The most glaring one is that even though the F.I.R. was issued on 10th December, 1977, the charge sheet was filed only on 9th February, 1983, i.e., after a lapse of 5 years. No explanation is forthcoming for this extraordinary delay. May be, this being a case of misappropriation of public funds, the investigation may have taken a longer time but it cannot certainly take more than five years, having regard to the facts and circumstances of the case. Added to the said circumstance is the fact that even though there was no stay in this Special Leave Petition/ Criminal Appeal, the case has not progressed much as stated above. Moreover, the appellant has been dismissed from service on these very allegations. His provident fund and gratuity amounts have been forfeited and he has crossed the age of superannuation. Calling upon him now to enter upon defence, after 16 years, in all the facts and circumstances of the case, is bound to cause prejudice to him.
14. The Learned Counsel for the Petitioner draws the attention of this Court to the decision of the Hon'ble Supreme Court in Superintendent and Remembrancer of Legal Affairs, W.B. V. Mohan Singh and others reported in AIR 1975 Supreme Court 1002, at paragraph 2, wherein it is, among other things, observed as follows:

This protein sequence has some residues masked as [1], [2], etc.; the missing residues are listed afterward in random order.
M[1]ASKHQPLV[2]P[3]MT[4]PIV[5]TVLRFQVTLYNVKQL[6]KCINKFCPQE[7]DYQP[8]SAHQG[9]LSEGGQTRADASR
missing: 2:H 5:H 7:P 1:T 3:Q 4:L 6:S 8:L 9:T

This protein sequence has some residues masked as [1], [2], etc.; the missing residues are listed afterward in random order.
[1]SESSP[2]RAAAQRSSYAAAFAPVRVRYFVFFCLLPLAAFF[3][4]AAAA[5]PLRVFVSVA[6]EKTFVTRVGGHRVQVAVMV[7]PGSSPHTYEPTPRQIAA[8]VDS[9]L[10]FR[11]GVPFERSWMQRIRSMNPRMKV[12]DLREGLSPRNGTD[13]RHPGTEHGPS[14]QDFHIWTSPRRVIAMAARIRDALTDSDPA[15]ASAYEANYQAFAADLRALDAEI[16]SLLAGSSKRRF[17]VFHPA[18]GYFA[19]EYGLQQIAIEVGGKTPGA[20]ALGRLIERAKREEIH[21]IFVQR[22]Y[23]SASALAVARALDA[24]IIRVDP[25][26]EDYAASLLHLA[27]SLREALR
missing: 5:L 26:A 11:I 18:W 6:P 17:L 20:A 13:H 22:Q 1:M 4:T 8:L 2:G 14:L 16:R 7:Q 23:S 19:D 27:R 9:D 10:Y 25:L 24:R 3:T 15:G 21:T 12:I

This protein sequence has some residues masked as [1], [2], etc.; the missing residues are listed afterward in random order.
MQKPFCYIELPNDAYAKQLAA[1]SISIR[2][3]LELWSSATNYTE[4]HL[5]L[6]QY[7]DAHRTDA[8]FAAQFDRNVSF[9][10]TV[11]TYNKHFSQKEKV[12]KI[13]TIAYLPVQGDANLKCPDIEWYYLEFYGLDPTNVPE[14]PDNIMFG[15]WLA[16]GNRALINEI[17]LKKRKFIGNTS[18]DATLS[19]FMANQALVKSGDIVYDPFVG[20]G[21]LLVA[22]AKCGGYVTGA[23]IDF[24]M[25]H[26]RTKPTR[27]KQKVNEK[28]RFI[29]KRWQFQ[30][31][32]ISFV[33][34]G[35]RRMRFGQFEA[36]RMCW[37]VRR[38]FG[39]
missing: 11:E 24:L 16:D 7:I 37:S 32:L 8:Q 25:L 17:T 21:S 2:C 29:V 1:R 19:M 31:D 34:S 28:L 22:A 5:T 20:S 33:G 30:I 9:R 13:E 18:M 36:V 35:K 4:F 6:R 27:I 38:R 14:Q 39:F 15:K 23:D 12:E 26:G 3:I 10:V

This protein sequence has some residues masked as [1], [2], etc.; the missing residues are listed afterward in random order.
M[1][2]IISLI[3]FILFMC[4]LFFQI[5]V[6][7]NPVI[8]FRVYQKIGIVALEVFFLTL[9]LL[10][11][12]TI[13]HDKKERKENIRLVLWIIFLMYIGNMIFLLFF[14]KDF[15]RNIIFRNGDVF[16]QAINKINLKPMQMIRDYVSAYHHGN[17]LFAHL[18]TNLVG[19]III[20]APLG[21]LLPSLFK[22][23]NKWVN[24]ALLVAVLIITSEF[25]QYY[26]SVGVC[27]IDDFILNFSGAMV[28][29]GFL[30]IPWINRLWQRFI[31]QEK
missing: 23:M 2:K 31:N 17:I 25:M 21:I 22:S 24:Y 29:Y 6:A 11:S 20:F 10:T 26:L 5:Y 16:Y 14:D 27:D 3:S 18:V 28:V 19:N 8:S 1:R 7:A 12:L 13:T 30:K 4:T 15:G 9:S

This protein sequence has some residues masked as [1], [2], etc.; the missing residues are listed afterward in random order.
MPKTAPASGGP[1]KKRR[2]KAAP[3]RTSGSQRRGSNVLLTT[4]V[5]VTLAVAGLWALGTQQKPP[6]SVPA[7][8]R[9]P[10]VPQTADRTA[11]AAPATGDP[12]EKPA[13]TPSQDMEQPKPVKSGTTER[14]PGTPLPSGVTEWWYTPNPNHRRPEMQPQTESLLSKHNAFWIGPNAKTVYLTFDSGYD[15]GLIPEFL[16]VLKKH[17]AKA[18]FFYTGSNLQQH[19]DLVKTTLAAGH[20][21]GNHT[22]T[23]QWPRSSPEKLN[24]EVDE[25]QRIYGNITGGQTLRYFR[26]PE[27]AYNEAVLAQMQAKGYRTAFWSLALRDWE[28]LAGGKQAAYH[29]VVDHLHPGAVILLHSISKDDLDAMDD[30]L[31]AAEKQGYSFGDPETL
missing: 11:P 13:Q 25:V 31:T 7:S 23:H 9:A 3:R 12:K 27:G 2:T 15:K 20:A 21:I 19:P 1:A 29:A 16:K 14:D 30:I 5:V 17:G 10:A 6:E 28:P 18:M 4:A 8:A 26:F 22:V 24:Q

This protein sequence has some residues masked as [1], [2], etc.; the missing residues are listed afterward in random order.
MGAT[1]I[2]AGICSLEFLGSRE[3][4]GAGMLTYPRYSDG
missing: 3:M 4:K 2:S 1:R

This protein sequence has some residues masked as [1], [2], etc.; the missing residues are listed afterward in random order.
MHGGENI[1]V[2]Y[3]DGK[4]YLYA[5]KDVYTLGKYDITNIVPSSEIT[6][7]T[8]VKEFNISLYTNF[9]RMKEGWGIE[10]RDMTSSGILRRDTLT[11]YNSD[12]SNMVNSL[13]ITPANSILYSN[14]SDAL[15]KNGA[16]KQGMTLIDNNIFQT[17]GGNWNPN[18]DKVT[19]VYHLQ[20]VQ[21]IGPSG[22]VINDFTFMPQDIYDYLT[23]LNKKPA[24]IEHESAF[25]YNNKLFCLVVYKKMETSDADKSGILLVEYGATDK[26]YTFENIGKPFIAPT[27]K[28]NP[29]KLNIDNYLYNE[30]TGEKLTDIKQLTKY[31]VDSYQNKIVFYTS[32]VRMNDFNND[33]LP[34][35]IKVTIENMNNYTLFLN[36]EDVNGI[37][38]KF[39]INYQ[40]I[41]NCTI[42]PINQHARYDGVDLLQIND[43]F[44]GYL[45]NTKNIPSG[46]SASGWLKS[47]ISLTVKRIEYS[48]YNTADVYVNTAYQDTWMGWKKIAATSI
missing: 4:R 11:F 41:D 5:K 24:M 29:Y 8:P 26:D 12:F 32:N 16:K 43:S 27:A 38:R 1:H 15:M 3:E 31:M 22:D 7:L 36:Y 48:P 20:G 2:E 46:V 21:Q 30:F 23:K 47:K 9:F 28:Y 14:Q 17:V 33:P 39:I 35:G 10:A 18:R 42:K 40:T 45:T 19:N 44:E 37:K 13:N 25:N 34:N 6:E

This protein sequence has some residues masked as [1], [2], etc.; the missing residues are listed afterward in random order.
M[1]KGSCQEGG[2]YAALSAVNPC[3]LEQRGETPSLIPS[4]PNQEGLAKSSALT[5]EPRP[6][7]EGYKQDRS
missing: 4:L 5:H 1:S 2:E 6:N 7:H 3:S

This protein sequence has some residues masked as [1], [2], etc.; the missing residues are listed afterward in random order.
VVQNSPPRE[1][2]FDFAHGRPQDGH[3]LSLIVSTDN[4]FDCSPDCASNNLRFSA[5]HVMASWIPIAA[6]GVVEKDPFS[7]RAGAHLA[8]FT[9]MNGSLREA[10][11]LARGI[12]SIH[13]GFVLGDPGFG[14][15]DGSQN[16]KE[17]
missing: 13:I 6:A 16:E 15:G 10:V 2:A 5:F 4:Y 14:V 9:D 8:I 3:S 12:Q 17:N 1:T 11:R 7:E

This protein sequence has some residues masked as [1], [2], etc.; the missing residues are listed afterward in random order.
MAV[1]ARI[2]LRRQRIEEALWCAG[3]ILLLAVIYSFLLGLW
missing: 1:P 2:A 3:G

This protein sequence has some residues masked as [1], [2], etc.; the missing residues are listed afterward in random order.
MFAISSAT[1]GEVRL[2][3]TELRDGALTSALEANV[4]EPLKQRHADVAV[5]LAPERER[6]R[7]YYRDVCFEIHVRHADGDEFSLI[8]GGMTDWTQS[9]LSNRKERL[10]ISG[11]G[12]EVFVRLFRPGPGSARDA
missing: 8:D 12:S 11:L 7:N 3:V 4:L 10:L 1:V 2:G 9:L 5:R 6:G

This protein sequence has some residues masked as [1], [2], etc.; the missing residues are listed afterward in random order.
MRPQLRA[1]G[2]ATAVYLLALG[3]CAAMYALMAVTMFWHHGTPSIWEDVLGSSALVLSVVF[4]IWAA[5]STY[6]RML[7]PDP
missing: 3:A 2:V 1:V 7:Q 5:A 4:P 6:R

.... Section 561-A preserves the inherent power of the High Court to make such Orders as it deems fit to prevent abuse of the process of the Court or to secure the ends of justice and the High Court must, therefore, exercise its inherent powers having regard to the situation prevailing at the particular point of time when its inherent jurisdiction is sought to be invoked. The High Court was in the circumstances entitled to entertain the subsequent application of Respondents Nos. 1 and 2 and consider whether on the facts and circumstances then obtaining the continuance of the proceeding against the respondents constituted an abuse of the process of the Court or its quashing was necessary to secure the ends of justice. The facts and circumstances obtaining at the time of the subsequent application of respondents Nos. 1 and 2 were clearly different from what they were at the time of the earlier application of the first respondent because, despite the rejection of the earlier application of the first respondent, the prosecution had failed to make any progress in the criminal case even though it was filed as far back as 1965 and the criminal case rested where it was for a period of over one and a half years.